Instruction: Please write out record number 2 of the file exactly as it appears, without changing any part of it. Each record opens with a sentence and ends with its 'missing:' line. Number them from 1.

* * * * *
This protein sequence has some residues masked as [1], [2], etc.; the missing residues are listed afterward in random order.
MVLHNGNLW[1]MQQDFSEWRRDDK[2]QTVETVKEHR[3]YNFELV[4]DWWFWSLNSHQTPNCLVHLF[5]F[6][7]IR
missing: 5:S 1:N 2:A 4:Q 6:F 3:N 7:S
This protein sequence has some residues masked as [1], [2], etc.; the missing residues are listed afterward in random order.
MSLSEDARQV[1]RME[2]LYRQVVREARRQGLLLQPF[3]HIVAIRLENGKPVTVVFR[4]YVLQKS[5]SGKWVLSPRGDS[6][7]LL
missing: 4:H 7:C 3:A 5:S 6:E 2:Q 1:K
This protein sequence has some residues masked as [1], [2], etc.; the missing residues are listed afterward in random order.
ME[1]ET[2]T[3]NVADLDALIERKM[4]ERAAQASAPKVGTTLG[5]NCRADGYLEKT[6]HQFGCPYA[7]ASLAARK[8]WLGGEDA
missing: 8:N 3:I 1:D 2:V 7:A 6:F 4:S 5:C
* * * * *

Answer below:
This protein sequence has some residues masked as [1], [2], etc.; the missing residues are listed afterward in random order.
MSLSEDARQV[1]RME[2]LYRQVVREARRQGLLLQPF[3]HIVAIRLENGKPVTVVFR[4]YVLQKS[5]SGKWVLSPRGDS[6][7]LL
missing: 4:H 7:C 3:A 5:S 6:E 2:Q 1:K